But the harbour itself and the boats may well not have changed a great deal.

There’s a slipway, but a lot of the fishing boats are still just pulled up the stony beach. There’s plenty of activity there still, from painting boats (which seems to be a whole family Sunday picnic occasional), to making repairs and drying fish..

..and also a lot of locals in the bars and public spaces, often playing cards or dominoes. The plaque on the side of that building marks where Winston Churchill famously came to paint watercolours – I wonder if he was distracted by off-duty fishermen? Given the tales about him being very well supplied with Madeira wine by one of the leading merchants I wouldn’t be surprised..

The town centre itself is very pretty

though sadly there’s no longer any chance of seeing the seals (Lobos de mar, or ‘sea wolves’) the town is named after, except in this statue:

Well, and various branding…

Moving swiftly on, Cabo Girao really towers over the western end of the town – it’s a pity it was so cloudy when we visited it last year! The houses on the side and the replica of the Santa Maria (or fully La Santa María de la Inmaculada Concepción) below give some idea of the scale of the cliffs.

The original Santa Maria was bought second-hand by Columbus and renamed to serve as his flagship for his first voyage across the Atlantic, though she didn’t make the return passage having been wrecked off Haiti. This replica was built in Camara de Lobos, and now does regular day trips from Funchal, as well as voyages further afield for events.

From there I took the bus back to the edge of Funchal, and eventually managed to find my way to the Miradouro do Pico dos Barcelos, on a hill in one of the western parishes. This was a bit a struggle at times in the hot sun – it was off the edge of my street map and not really covered on my walking map, but I eventually found it.

You can see pretty much all of Funchal from there, from the Igreja de Sao Martinho above Ponta da Cruz

to the city centre and harbour

and the hilly northern outskirts.

The two-towered church in the foreground of that picture is where I was actually heading for, as it was the first of a series of parades for different saints that are held throughout June. So here is the Igreja do Santo Antonio from a bit closer up:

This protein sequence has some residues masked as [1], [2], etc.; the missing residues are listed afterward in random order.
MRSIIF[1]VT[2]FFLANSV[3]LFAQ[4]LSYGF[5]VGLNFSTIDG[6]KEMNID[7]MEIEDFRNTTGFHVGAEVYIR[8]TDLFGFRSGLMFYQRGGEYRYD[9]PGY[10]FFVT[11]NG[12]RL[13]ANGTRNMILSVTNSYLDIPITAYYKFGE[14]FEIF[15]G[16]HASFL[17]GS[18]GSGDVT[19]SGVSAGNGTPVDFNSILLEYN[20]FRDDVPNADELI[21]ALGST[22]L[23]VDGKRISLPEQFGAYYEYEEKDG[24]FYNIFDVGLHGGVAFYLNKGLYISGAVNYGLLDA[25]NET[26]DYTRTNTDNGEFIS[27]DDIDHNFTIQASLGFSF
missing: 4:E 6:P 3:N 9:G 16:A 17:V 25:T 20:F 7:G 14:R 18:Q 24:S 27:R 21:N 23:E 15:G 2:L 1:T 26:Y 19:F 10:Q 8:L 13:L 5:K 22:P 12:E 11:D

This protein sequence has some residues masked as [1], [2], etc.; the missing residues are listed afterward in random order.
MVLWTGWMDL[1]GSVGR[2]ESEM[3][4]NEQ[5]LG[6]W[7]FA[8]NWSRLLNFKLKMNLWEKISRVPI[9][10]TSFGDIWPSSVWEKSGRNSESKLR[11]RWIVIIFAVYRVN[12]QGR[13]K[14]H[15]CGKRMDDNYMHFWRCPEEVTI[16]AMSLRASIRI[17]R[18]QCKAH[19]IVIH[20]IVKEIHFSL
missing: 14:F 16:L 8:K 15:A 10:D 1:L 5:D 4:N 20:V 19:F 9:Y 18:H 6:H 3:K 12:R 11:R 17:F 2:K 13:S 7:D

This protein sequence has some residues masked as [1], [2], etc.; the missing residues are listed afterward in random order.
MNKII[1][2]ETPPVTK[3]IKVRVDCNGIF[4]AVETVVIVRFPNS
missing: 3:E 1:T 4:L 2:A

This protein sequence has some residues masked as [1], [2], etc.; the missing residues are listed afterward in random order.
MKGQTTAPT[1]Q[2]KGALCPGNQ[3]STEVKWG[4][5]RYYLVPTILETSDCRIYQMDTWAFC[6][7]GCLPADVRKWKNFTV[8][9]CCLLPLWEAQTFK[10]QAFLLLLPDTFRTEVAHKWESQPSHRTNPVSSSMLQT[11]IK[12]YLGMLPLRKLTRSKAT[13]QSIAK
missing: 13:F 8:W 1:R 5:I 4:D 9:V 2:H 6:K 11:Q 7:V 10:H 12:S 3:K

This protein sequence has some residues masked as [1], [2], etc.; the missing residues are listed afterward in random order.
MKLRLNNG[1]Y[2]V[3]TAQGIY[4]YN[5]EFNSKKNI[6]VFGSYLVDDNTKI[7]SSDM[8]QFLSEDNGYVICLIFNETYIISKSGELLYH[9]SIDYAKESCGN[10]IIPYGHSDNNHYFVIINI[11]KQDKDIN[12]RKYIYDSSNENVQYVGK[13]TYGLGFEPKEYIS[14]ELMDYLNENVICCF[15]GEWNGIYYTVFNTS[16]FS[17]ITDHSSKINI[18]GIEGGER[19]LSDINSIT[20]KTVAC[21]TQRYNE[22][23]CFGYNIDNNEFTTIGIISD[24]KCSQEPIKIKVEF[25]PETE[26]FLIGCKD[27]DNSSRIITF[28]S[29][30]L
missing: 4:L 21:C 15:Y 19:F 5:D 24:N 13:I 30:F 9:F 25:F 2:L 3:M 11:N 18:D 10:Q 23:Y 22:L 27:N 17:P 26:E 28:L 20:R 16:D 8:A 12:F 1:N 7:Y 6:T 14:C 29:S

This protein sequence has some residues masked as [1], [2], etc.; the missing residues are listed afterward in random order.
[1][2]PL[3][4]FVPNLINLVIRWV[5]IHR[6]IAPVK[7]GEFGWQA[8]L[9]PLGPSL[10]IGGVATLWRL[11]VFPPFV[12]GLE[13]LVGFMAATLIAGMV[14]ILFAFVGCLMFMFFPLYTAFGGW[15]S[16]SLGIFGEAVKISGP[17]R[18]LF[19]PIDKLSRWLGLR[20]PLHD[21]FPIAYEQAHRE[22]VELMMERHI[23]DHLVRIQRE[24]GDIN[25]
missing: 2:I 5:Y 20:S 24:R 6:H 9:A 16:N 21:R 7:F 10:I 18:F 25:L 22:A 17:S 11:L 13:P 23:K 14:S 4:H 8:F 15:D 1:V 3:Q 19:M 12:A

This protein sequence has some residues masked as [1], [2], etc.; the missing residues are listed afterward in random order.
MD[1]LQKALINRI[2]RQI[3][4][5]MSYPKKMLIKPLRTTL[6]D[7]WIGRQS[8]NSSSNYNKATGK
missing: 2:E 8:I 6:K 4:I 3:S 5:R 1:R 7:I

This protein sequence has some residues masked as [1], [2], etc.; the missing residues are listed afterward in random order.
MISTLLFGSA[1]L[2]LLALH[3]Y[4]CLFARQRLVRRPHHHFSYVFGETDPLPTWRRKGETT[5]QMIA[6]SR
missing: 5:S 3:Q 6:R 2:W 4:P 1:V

This is a much more local affair than the ‘Festival of the Atlantic’ – part religious festival and part party. There were lots of stalls selling food and drinks, both around the church and on nearby roads.

I tried a sande de carne de vinho e alhos for dinner. For the princely sum of two euros you get a very tasty sandwich of incredibly tender pork marinated and cooked in wine and garlic – delicious! And for dessert a churra. Presumably the sister snack of the churro, rather than just being deep-fried batter it has a chocolate centre.

The streets were lined with people ready for the parade later:

but unfortunately I didn’t see much of the parade proper as I wanted to make sure I got the last bus (that I knew how to find!) back.

But I did walk up the route where all the groups were queueing up to start (I’d been a bit apprehensive about succeeding in that, but it worked out fine), so saw the impressive costumes that way even if I didn’t get to hear all the music.

You could still see the church very clearly from the bus stop – I had a while to wait around, but luckily my interpretation of the timetable hadn’t failed me and it duly appeared to take me back down to Funchal. I don’t think I’d ever been in a Madeiran bus going downhill in the dark before. It’s an experience.